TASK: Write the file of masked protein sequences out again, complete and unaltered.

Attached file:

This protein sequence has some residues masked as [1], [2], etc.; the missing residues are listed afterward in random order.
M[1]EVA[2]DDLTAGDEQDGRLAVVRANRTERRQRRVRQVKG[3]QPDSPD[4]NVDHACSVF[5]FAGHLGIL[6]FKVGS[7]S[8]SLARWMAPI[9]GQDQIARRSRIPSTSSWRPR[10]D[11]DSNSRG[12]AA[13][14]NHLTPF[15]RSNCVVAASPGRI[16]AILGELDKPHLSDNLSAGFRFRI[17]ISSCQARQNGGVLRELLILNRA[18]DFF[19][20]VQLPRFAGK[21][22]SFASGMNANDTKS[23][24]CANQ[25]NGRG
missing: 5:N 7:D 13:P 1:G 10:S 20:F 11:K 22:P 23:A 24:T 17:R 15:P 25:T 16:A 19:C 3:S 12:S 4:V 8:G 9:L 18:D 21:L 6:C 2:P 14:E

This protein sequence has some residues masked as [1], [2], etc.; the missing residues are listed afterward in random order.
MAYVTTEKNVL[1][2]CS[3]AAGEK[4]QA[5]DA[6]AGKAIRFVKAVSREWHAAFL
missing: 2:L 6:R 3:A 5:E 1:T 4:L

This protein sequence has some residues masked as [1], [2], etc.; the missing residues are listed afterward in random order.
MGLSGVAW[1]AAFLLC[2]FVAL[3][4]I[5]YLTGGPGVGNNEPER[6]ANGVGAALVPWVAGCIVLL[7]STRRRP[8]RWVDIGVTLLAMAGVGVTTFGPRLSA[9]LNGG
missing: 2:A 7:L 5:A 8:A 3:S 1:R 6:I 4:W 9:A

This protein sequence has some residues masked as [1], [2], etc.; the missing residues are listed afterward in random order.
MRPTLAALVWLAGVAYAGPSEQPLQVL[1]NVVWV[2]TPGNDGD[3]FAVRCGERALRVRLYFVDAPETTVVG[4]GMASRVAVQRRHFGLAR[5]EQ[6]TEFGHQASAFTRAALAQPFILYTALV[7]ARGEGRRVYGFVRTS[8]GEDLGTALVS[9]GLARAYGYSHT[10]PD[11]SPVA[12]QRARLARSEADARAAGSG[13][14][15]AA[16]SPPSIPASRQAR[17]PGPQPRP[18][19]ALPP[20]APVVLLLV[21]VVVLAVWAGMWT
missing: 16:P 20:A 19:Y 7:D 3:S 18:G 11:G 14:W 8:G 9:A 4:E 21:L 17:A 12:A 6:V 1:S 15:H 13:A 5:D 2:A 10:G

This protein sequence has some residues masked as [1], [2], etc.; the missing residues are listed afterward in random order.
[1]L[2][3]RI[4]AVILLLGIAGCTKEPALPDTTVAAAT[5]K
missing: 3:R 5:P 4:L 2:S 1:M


This protein sequence has some residues masked as [1], [2], etc.; the missing residues are listed afterward in random order.
M[1]EVA[2]DDLTAGDEQDGRLAVVRANRTERRQRRVRQVKG[3]QPDSPD[4]NVDHACSVF[5]FAGHLGIL[6]FKVGS[7]S[8]SLARWMAPI[9]GQDQIARRSRIPSTSSWRPR[10]D[11]DSNSRG[12]AA[13][14]NHLTPF[15]RSNCVVAASPGRI[16]AILGELDKPHLSDNLSAGFRFRI[17]ISSCQARQNGGVLRELLILNRA[18]DFF[19][20]VQLPRFAGK[21][22]SFASGMNANDTKS[23][24]CANQ[25]NGRG
missing: 5:N 7:D 13:P 1:G 10:S 20:F 11:K 22:P 23:A 24:T 17:R 15:P 25:T 16:A 19:C 3:S 12:S 4:V 8:G 9:L 18:D 21:L 6:C 2:P 14:E

This protein sequence has some residues masked as [1], [2], etc.; the missing residues are listed afterward in random order.
MAYVTTEKNVL[1][2]CS[3]AAGEK[4]QA[5]DA[6]AGKAIRFVKAVSREWHAAFL
missing: 2:L 6:R 3:A 5:E 1:T 4:L

This protein sequence has some residues masked as [1], [2], etc.; the missing residues are listed afterward in random order.
MGLSGVAW[1]AAFLLC[2]FVAL[3][4]I[5]YLTGGPGVGNNEPER[6]ANGVGAALVPWVAGCIVLL[7]STRRRP[8]RWVDIGVTLLAMAGVGVTTFGPRLSA[9]LNGG
missing: 2:A 7:L 5:A 8:A 3:S 1:R 6:I 4:W 9:A

This protein sequence has some residues masked as [1], [2], etc.; the missing residues are listed afterward in random order.
MRPTLAALVWLAGVAYAGPSEQPLQVL[1]NVVWV[2]TPGNDGD[3]FAVRCGERALRVRLYFVDAPETTVVG[4]GMASRVAVQRRHFGLAR[5]EQ[6]TEFGHQASAFTRAALAQPFILYTALV[7]ARGEGRRVYGFVRTS[8]GEDLGTALVS[9]GLARAYGYSHT[10]PD[11]SPVA[12]QRARLARSEADARAAGSG[13][14][15]AA[16]SPPSIPASRQAR[17]PGPQPRP[18][19]ALPP[20]APVVLLLV[21]VVVLAVWAGMWT
missing: 16:P 20:A 19:Y 7:D 3:S 18:G 11:G 14:W 8:G 9:A 4:E 21:L 17:A 12:A 6:V 1:S 15:H 13:A 5:D 2:A 10:G

This protein sequence has some residues masked as [1], [2], etc.; the missing residues are listed afterward in random order.
[1]L[2][3]RI[4]AVILLLGIAGCTKEPALPDTTVAAAT[5]K
missing: 3:R 5:P 4:L 2:S 1:M